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Afghanistan’s presidential election has long been viewed by U.S. officials as a key to conferring legitimacy on the Afghan government, but Afghan President Hamid Karzai and his powerful warlord allies have planned to commit large-scale electoral fraud that could have the opposite effect.
Two U.S.-financed polls published during the past week showed support for Karzai falls well short of the 51 percent of the vote necessary to avoid a runoff election. A poll by Glevum Associates showed Karzai at 36 percent, and a survey by the International Republican Institute had him at 44 percent of the vote. Those polls suggest that Karzai might have to pad his legitimate vote total by as much as 40 percent to be certain of being elected in the first round.
But Karzai has been laying the groundwork for just such a contingency for many months. By all accounts, he has forged political alliances with leading Afghan warlords who control informal militias and tribal networks in the provinces to carry out a vote fraud scheme accounting for a very large proportion of the votes.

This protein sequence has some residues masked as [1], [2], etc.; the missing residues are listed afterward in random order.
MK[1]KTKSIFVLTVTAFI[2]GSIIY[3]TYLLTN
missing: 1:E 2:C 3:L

More from Ken Silverstein:
Perspective — October 23, 2013, 8:00 am
How pro-oil Louisiana politicians have shaped American environmental policy
Postcard — October 16, 2013, 8:00 am
A trip to one of the properties at issue in Louisiana’s oil-pollution lawsuits
Abortions per 1,000 live births in New York City:
Researchers discovered an “Obama effect”: African Americans’ performance on a verbal test improved, to equal that of white Americans, immediately after Obama’s nomination and his election.
“All I saw,” said a 12-year-old neighbor of visits to the man’s house, “was just cats in little diapers.”
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“I hope that after reading the following pages the leaders of the Y. M. C. A. will start a campaign to induce good young men to do nothing. If so, I shall not have lived in vain.”